Its time to show you another design, from the next of my Shetland ‘colour stories’. This is the Ursula Cardigan.
This design is named for writer and naturalist, Ursula Venables, who lived and worked in Shetland during the 1940s and ’50s. (You can read more about her in my book.)
Ursula’s writing about wildflowers, as well as my own experience of Shetland’s luminous summer landscape, provided the very feminine palette of this colour story.
While the distinctive zigzagging stitch pattern was inspired by a striking 1940s knitted garment I noticed very briefly on screen in a BBC drama.
This cardigan is probably the most ‘challenging’ design in Colours of Shetland, but that doesn’t mean it can’t be tackled by a confident beginner. It is knit in the round, with steek bridges placed for the front openings and armscyes. After knitting the body, the armscye steeks are cut, and the sleeves are worked top-down in Barbara Walker fashion.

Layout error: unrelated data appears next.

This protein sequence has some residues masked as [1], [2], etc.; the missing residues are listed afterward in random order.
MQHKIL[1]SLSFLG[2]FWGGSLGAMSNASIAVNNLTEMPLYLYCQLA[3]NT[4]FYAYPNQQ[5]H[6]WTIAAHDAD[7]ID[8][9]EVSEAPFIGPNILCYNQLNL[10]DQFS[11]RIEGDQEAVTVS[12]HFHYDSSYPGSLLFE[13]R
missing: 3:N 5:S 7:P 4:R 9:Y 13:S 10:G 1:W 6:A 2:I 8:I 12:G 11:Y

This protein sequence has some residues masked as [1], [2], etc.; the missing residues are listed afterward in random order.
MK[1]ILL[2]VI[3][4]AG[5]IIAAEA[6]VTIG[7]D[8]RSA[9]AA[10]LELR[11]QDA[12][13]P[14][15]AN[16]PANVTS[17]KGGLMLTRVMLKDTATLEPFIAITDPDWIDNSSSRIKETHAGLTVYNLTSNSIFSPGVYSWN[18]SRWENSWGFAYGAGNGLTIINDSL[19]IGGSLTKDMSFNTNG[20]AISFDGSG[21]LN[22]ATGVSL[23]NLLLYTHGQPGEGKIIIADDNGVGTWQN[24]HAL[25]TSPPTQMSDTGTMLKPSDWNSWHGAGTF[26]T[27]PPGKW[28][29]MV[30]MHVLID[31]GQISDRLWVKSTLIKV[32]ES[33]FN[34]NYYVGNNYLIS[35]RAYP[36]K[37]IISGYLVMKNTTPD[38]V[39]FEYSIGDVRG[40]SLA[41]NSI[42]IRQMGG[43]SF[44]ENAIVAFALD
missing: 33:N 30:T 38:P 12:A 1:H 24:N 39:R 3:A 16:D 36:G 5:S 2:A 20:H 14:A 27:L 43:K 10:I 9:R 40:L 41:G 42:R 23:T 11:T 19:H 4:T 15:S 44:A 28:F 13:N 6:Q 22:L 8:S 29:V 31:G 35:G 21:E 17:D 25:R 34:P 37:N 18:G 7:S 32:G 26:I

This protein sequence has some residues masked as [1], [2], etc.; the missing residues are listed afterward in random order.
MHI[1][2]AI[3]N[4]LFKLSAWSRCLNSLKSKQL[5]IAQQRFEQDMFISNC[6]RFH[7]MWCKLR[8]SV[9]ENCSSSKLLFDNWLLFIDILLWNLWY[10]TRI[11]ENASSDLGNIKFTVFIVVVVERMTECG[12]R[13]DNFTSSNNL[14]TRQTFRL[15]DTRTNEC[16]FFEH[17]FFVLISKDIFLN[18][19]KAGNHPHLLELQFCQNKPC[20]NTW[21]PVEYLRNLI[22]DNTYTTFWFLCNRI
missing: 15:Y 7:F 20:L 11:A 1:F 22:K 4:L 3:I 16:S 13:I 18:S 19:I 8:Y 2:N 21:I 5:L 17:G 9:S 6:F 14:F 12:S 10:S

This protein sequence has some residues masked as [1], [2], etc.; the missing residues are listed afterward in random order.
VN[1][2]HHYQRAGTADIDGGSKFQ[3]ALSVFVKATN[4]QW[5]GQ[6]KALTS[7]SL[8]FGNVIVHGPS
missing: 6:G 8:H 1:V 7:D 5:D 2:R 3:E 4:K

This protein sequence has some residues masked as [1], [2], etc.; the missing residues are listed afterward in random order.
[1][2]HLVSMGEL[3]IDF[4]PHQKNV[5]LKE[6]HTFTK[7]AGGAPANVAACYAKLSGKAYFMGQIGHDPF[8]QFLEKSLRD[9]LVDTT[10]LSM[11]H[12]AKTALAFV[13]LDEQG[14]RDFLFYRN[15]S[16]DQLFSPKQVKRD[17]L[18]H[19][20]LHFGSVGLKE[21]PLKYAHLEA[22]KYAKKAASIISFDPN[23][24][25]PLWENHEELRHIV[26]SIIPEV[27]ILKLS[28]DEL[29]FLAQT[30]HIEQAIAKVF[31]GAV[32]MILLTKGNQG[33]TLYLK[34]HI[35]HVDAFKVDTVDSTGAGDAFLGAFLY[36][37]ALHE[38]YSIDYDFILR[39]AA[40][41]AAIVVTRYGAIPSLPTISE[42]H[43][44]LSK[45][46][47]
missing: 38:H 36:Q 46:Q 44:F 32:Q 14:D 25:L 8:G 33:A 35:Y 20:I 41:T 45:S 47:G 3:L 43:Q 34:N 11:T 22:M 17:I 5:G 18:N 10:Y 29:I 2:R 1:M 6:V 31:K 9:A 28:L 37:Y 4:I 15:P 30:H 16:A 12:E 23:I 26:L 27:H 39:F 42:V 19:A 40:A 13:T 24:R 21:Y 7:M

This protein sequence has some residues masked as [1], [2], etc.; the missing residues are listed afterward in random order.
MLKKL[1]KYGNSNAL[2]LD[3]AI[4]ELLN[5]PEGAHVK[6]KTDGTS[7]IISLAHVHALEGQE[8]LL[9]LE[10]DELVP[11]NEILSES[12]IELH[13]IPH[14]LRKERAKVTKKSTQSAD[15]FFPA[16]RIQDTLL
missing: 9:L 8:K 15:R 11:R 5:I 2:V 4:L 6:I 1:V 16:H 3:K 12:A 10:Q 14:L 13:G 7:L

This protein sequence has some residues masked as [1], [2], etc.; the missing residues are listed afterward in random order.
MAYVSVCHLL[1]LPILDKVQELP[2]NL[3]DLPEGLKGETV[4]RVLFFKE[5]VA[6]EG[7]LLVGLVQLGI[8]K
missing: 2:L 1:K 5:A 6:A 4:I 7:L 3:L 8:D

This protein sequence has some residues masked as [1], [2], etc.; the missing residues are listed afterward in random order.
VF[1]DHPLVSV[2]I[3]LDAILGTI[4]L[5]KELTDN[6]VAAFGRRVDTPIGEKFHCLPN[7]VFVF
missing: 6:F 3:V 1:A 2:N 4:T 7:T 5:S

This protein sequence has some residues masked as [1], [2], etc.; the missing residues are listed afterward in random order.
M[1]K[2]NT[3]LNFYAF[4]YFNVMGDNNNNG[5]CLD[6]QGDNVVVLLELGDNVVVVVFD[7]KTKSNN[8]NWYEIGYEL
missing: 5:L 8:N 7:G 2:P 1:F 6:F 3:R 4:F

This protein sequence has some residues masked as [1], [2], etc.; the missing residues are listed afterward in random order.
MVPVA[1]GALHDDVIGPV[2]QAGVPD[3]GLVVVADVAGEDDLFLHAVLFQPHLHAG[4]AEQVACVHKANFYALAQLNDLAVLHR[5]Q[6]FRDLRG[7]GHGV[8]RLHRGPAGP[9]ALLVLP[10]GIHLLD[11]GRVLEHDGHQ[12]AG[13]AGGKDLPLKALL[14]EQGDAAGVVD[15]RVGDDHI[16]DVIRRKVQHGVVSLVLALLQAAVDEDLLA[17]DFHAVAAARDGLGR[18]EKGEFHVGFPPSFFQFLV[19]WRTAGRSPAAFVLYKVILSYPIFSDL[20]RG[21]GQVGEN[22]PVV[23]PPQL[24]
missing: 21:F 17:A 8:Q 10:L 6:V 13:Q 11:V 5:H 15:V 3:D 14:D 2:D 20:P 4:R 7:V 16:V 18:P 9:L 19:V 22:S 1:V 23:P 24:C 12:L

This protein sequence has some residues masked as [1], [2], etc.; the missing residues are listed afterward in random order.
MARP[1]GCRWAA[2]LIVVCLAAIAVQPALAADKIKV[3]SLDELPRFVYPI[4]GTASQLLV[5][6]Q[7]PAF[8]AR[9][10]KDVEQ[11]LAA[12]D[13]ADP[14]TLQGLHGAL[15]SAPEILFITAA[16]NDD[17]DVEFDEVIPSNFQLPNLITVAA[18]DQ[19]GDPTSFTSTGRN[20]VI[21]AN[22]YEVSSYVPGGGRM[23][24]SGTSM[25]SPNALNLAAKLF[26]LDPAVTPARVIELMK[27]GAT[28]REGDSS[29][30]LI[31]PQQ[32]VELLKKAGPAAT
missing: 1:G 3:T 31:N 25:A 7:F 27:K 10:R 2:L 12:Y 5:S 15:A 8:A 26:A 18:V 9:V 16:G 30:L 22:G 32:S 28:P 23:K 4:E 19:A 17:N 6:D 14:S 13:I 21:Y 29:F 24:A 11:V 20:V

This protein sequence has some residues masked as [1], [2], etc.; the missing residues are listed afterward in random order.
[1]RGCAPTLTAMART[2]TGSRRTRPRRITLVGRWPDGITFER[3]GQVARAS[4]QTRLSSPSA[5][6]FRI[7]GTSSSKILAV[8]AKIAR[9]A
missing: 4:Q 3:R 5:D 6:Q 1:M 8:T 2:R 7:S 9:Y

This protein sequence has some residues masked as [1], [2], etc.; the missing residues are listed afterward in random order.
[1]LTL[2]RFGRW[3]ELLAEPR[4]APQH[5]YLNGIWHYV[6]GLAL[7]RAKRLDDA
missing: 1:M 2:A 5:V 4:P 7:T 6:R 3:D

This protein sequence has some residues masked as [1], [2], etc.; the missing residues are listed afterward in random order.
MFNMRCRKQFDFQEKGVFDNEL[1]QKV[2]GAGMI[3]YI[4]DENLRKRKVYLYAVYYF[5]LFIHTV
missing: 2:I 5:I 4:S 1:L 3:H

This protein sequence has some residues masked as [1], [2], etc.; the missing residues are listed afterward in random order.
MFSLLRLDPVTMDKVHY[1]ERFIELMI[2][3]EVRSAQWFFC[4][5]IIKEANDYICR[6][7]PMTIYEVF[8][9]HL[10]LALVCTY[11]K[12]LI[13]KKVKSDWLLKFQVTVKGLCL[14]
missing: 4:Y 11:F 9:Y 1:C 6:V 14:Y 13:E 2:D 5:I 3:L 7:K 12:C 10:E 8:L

The front steek is cut, and lined with a pretty ribbon trim.
Vintage glass buttons provide the perfect finish. . .
. . .and snaps are used in place of holes to help the button bands retain their shape over time.
This is a classic garment, that, if made carefully, should see its wearer through many summers.
We shot these photographs near St Ninian’s Isle, in Shetland’s South mainland. Every time I look at them, I long to be back there again.
I think I’ll take the Ursula cardigan back to Shetland again next year, to enjoy some more glorious summer days.
Yarn requirements and sizing information for the Ursula Cardigan can now be found on Ravelry.